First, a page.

|Crop Knowledge Master||Fungi|
|internal blight of papaya (Plant Disease Pathogen)|
Wayne Nishijima, Extension Plant Pathologist
Department of Plant Pathology
University of Hawaii at Hilo
Internal "blight" is a disease of papaya fruit that occurs when one of several fungi enter the seed cavity and cause an internal infection. Although this is the most common fungus involved, both Fusarium sp. and Penicillium sp. are occasionally recovered from diseased fruit.
Although Cladosporium sp. has only been reported to occur on papaya in Hawaii, other Cladosporium spp. occur widely in other states, causing a variety of diseases on many different hosts.
Infected tissue is watersoaked and translucent in the early stages to black and firm in the later stages of infection. Infected fruits yellow prematurely and unevenly in the fruit column. People harvesting or packing papaya fruits, therefore, can easily recognize infected fruits and cull them.
Once inside the seed cavity the fungus grows through the mucilaginous coating surrounding the seeds, causing it to shrivel, dry and darken. The entire seed cavity is usually colonized and the adjacent flesh also can be infected.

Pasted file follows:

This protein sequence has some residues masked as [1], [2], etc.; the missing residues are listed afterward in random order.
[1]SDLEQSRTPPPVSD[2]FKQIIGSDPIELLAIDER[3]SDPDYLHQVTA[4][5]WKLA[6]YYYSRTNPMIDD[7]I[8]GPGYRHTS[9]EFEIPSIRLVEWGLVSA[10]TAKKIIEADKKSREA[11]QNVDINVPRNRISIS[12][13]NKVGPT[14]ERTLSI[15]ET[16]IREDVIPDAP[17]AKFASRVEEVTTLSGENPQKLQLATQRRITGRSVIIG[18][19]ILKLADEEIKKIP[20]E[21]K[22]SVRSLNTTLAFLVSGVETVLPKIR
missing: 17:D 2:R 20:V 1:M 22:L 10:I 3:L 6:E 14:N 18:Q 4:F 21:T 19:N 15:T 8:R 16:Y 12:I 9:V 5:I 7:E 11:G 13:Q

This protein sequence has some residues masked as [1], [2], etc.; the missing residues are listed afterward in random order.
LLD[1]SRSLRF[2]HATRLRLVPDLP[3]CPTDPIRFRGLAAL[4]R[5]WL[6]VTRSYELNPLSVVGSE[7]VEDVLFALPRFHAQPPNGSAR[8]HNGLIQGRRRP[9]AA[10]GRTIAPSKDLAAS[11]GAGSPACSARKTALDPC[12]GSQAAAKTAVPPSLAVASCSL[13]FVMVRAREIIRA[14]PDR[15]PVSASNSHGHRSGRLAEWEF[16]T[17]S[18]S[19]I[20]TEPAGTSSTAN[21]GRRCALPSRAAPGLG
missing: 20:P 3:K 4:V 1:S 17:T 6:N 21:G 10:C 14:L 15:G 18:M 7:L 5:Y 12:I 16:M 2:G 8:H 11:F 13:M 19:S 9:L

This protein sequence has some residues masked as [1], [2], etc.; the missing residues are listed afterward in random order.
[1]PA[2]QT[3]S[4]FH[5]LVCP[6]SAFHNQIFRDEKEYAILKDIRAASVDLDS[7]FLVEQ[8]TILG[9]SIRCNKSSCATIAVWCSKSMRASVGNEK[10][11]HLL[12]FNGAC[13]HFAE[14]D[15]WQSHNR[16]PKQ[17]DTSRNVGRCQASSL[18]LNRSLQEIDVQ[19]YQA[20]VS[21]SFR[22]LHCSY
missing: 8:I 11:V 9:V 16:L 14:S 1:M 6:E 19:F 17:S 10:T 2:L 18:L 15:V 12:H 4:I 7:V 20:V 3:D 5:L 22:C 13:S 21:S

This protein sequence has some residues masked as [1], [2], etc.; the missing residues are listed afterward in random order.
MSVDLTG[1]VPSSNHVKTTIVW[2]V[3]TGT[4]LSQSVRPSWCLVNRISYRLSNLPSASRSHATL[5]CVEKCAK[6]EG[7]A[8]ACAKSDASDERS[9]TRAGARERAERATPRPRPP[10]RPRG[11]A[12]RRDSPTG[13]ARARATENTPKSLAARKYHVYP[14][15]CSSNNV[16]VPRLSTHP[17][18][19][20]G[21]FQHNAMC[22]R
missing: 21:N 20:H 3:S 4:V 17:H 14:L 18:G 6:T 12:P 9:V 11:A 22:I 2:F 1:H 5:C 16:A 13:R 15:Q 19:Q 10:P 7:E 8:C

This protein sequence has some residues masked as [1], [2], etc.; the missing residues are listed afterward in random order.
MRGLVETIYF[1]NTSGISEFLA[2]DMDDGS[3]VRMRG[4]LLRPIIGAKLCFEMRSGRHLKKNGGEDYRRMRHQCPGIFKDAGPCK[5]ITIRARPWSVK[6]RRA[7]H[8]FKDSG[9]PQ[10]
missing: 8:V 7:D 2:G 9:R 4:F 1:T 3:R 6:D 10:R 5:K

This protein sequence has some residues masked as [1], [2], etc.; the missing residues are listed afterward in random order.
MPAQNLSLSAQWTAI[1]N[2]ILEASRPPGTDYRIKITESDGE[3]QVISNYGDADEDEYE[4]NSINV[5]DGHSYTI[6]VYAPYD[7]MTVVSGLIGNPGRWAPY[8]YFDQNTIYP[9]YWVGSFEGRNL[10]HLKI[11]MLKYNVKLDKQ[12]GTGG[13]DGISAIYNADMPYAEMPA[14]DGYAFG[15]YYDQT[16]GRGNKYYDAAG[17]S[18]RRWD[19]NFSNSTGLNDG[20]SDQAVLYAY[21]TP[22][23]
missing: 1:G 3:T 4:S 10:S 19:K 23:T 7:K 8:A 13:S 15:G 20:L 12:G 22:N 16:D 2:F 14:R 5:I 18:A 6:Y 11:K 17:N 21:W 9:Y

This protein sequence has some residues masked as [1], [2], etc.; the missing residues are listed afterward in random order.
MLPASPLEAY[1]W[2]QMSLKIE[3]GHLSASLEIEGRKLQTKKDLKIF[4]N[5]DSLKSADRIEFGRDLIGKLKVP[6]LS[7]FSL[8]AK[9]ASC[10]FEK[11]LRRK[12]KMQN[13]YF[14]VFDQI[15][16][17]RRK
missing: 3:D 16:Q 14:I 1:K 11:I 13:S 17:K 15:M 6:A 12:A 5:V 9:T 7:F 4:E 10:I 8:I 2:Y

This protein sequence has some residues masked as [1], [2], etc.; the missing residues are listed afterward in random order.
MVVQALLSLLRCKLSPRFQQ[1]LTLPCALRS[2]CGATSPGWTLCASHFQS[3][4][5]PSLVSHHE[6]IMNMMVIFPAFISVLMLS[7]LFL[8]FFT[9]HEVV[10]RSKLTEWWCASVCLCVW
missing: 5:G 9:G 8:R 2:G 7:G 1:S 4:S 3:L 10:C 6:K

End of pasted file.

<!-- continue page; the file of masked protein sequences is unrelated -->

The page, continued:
Apparently, the incomplete closure of the blossom end is genetically controlled thus proper seed selection, i.e. consistently selecting seeds only from trees on which this problem does not occur, is important in minimizing this disorder.
Preventive field sprays can reduce inoculum level in the field.
Hine, R.B., Holtzmann, O.V., and Raabe, R.D. 1965. Diseases of papaya (Carica papaya L.) in Hawaii. Hawaii Agric. Exp. Stn. Bull. 136, Univ. of Hawaii, 25 pp.
Zee, F.T., Nishina, M.S., Chan, H.T., and Nishijima, K.A. 1989. Blossom end defects and fruit fly infestation in papayas following hot water quarantine treatment. HortScience, 24:323-325.